The two species of Amomyrtus are endemic to the wet temperate forests of south-central Chile and bordering Argentina. They are aromatic trees or shrubs with smooth or scaly bark. The evergreen leaves are opposite, leathery, petiolate and typically lanceolate or ovate. The flowers are solitary or on short shoots with up to six flowers. They are hermaphrodite and 5-merous; bracteoles caducous; calyx lobes persistent; petals white; stamens whitish, 30–80. The fruit is a berry containing one to four hard seeds, each shaped like a flattened snail shell (Landrum & Salywon 2004).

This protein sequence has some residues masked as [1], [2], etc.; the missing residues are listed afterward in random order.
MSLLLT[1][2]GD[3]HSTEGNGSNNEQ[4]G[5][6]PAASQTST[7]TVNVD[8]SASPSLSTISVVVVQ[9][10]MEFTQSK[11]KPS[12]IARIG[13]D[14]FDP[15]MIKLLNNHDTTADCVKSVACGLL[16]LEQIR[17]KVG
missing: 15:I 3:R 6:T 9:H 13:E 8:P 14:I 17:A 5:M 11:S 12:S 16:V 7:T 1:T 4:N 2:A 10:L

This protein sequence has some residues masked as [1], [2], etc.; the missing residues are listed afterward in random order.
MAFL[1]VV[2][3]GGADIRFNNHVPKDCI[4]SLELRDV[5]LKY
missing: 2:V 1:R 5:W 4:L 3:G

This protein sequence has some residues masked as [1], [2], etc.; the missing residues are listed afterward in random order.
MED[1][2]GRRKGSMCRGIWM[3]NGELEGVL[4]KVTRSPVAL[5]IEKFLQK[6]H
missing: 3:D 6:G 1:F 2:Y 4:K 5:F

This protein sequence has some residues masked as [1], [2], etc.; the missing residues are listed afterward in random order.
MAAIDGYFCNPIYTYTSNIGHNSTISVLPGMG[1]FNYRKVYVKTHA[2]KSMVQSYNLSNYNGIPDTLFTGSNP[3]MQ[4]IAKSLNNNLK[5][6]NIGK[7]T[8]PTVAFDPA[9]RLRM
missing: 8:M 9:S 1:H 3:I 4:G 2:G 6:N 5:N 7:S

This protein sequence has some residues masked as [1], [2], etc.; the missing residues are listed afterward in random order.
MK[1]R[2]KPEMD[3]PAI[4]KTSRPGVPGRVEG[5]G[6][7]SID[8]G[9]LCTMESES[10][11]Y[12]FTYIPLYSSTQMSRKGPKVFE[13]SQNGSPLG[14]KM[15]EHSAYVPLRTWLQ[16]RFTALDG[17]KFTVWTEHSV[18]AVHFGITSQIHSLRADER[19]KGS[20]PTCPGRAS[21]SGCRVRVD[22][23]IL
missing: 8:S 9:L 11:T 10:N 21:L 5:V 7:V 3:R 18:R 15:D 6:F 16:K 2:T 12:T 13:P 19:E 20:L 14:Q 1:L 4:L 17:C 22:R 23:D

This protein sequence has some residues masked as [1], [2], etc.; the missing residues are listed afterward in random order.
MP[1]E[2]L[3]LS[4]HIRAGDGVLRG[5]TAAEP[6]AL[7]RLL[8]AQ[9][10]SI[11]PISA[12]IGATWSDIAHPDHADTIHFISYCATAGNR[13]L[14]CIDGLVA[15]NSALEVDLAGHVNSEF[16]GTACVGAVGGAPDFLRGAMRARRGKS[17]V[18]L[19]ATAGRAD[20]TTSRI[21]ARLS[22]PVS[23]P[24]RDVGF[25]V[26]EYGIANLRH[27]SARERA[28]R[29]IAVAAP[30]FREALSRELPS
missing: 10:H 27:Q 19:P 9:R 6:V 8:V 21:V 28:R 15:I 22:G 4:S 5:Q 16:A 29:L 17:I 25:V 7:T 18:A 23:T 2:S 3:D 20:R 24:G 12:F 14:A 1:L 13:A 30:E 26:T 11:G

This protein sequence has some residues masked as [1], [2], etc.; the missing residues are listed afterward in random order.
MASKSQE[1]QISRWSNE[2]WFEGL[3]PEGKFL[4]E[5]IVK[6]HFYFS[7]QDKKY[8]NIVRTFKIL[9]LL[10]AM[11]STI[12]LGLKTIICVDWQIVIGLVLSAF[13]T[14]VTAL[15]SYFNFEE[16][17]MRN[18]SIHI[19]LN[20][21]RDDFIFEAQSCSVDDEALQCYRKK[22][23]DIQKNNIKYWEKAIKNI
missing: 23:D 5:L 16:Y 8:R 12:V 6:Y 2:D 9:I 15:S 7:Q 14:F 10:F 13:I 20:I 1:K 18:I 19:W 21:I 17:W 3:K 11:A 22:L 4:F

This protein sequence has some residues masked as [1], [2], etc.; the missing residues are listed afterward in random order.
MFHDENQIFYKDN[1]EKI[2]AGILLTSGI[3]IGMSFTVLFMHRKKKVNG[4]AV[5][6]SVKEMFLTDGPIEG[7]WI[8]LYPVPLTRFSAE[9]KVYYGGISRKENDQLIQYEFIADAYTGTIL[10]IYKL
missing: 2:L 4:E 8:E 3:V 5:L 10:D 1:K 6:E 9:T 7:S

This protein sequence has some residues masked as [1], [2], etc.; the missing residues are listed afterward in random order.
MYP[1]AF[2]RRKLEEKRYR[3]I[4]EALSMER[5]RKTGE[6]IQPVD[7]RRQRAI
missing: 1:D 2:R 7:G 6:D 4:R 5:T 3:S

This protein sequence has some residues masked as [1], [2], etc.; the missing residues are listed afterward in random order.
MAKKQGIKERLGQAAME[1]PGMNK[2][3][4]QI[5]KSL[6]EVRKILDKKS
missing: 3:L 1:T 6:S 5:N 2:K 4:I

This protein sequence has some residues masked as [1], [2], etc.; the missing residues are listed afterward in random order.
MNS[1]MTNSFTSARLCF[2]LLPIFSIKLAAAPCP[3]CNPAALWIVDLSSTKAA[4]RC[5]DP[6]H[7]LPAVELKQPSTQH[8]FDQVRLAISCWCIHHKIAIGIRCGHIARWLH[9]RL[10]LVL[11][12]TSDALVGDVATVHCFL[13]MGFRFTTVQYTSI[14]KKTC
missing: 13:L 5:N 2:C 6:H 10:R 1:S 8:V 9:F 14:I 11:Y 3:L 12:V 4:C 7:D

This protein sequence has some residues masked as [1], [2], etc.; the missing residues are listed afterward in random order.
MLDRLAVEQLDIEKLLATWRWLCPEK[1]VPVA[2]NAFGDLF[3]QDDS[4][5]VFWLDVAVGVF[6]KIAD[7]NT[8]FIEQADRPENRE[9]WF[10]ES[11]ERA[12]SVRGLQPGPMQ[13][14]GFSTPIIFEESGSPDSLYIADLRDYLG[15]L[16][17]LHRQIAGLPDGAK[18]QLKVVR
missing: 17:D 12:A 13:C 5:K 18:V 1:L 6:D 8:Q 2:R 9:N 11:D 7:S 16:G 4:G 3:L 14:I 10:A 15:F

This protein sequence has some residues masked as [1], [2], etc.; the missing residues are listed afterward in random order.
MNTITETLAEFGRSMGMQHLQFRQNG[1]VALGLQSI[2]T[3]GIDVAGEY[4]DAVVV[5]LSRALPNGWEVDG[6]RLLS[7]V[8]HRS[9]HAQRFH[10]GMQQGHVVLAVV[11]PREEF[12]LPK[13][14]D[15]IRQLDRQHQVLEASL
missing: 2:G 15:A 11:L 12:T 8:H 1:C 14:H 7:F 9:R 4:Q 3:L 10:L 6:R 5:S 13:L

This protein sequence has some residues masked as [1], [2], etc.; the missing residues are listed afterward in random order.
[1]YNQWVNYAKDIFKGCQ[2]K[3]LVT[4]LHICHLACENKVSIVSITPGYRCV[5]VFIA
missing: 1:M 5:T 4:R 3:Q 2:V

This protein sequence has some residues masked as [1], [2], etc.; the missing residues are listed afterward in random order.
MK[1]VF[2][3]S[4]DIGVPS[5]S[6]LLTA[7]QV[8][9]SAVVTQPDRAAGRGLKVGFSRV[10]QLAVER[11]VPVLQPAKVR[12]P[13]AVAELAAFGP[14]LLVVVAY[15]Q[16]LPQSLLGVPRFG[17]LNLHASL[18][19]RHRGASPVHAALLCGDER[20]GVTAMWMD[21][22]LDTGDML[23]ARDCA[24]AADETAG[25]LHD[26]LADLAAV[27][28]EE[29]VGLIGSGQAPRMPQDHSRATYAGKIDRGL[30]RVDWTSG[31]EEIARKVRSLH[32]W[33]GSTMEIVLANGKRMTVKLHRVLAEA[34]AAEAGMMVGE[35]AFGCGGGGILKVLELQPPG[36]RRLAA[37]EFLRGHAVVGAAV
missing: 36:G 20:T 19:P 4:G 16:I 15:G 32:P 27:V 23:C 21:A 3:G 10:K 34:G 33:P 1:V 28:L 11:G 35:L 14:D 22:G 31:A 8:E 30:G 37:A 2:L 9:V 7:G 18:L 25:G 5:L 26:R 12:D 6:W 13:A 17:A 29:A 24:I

Amomyrtus luma (Molina) D. Legrand & Kausel was introduced from Chile in the 1920s by Harold Comber, and was described by Bean and Krüssmann (B765, K316), as Myrtus lechleriana, but remains comparatively little known despite its apparent hardiness and magnificence when in full flower (Gardner & Hechenleitner 2005). Amomyrtus meli, described below, also has great garden qualities.